Hey guys, my first thread was a fail so i added my build on this one to be judged by the geniuses here. Pretty much im looking to use this soley for gaming purposes. Id like to be able to run demanding games on Ultra settings. This is a first time build for me, so i have lots to learn. I have some newbie questions. I don't know what would benefit the gaming more, a great CPU or an amazing graphics card? Also, i heard i should get an SSD for the OS/my most played games and then get a secondary drive that is 500gb-1tb for extra space/a backup. My last question is about MOBOs. Should i save money on a decent one or spend money on a great one? Any tips/critiquing/opinions on my ideas/questions would be greatly appreciated!
Approximate Purchase Date: 10 days from now
Budget Range: 1600-1800 after rebates
System Usage from Most to Least Important: gaming, surfing the internet, movies
Parts Not Required: keyboard, mouse, monitor, speakers
-If you can find a Gtx 680, definitely go for that.
-Will you wait for Ivy bridge CPUs with pcie 3.0 native? ( due out in a week or two). -----There is no reason to splurge hundreds of bucks for a mobo, find a sweet spot, $150-250, and go for it.
-Your asrock motherboard is great.
-Is there any reason you are using a 1600x1200 monitor instead of a 1920x1080?
-If you're just gaming, no need to get dominator 2000 Ram. Save yourself money, and get G skill or Vengeance 1600mhz ram. You won't notice the difference, and you certainly wont notice it in games.
-I would recommend a Corsair AX850 for the PSU.
-2700K? I'd go for a 2500k/IVY bridge. Save some money unless u need the 2700k.
-Good choice on everything else tho.
GTX 580 is a poor choice for over $350-$380 unless it's a 3GB version. Get the 680 or the 7950 instead and overclock. You don't save money up front, but you get more performance and lower power usage (at least at stock on both cards, although even overclocking them significantly shouldn't raise power usage beyond that of the 580 anyway unless you changed the voltage of the video cards and that is not recommended despite it giving higher overclocks because it trades stability and longevity for higher short term performance), so the costs should even out or even be in favor of the 680 or 7950 over about a year or so at stock, maybe closer to two to three years if overclocked.
The quad core i7s are only significantly faster than the i5s if you are using all eight of their threads. No game uses eight threads, so get either the i5-2500K or wait for Ivy Bridge and get the i5-3570K. As of right now, the i5-2550K is also an option, but it lacks an IGP and if something goes wrong withyour video cards, I think it would be better to have something that could at least let you troubleshoot or use the computer for non-gaming purpose (such as replacing the faulty video card), so I would skip it.
PCIe 3.0 will not effect the performance of anything unless you have four high end GPUs running on a single x16 connection. Otherwise, the PCIe ports have more than enough bandwidth and are not a performance bottleneck.
PCIe 3.0 is more of a future proofing thing for gamers. It is much more important for professional usage such as for compute performance and for connecting very high speed PCIe SSDs that are too fast for a PCIe 2.0 x8 connection, among a few other reasons. Gamers only need to worry about it if they intend to have four GPUs on x16 connections (IE x4 per card if four graphics cards at one GPU per card or x8 per card with two dual GPU cards).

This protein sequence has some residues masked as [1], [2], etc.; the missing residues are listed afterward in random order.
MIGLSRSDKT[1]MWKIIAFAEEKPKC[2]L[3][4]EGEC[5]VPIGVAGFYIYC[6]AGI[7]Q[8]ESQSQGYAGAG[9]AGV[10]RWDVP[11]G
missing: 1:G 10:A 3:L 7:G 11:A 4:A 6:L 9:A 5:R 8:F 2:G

Instead of a 500GB hard drive for $80, why not get a 2TB for only about $30 to $50 more? Up to about 50% increased cost will get you four times more capacity. That is, if you think it would be helpful. If you intend to have copies of all of your DVD/Blu-Ray movies and a music library on your computer, then a larger hard drive would be helpful. If you want to have a lot of large games, then at least going to a 1TB makes sense because many games are over 30GB to 50GB each.
ok guys, im going to go ahead and wait for the new processors. they said its coming in late April but if they push it past June i cant wait. thank you for the advice, very helpful and it will save me hundreds. maybe by the time ivy bridge is out, everything else will drop in price a little also.
Ivy is out, it's not as good as we thought it would be and doesn't overclock (performance wise) any better than Sandy. However, the HD 4000 is something to consider even if you're not using it for your display (maybe you could also use it for quick sync or something else down the road, it's a possibility and it's almost twice as fast as the HD 3000). Ivy also uses a lot less power (even though it's a little hotter, this is a different problem and seems to be because Intel used thermal paste instead of solder to connect the IHS to the CPU die. Thermal paste is a much poorer conductor of heat than most solders. This seems to be the biggest problem with Ivy's high temps.
I'd get the i5-3570K, but unlike what we thought, it won't make much of a performance difference. Oh well, it's HD 4000 didn't disappoint. I stand by my graphics choice, except now the 7970 is cheaper than the GTX 680 (the 680 is still rarely ever in stock and when it is, it's only one to three models and you might not want what is in stock). The 7950 is still roughly identical to the 7970 in performance when overclocked, but now it's also cheaper than it was before, so it's your call.
It seems that although waiting for Ivy didn't offer much more performance, but it did save you money, so congratulations.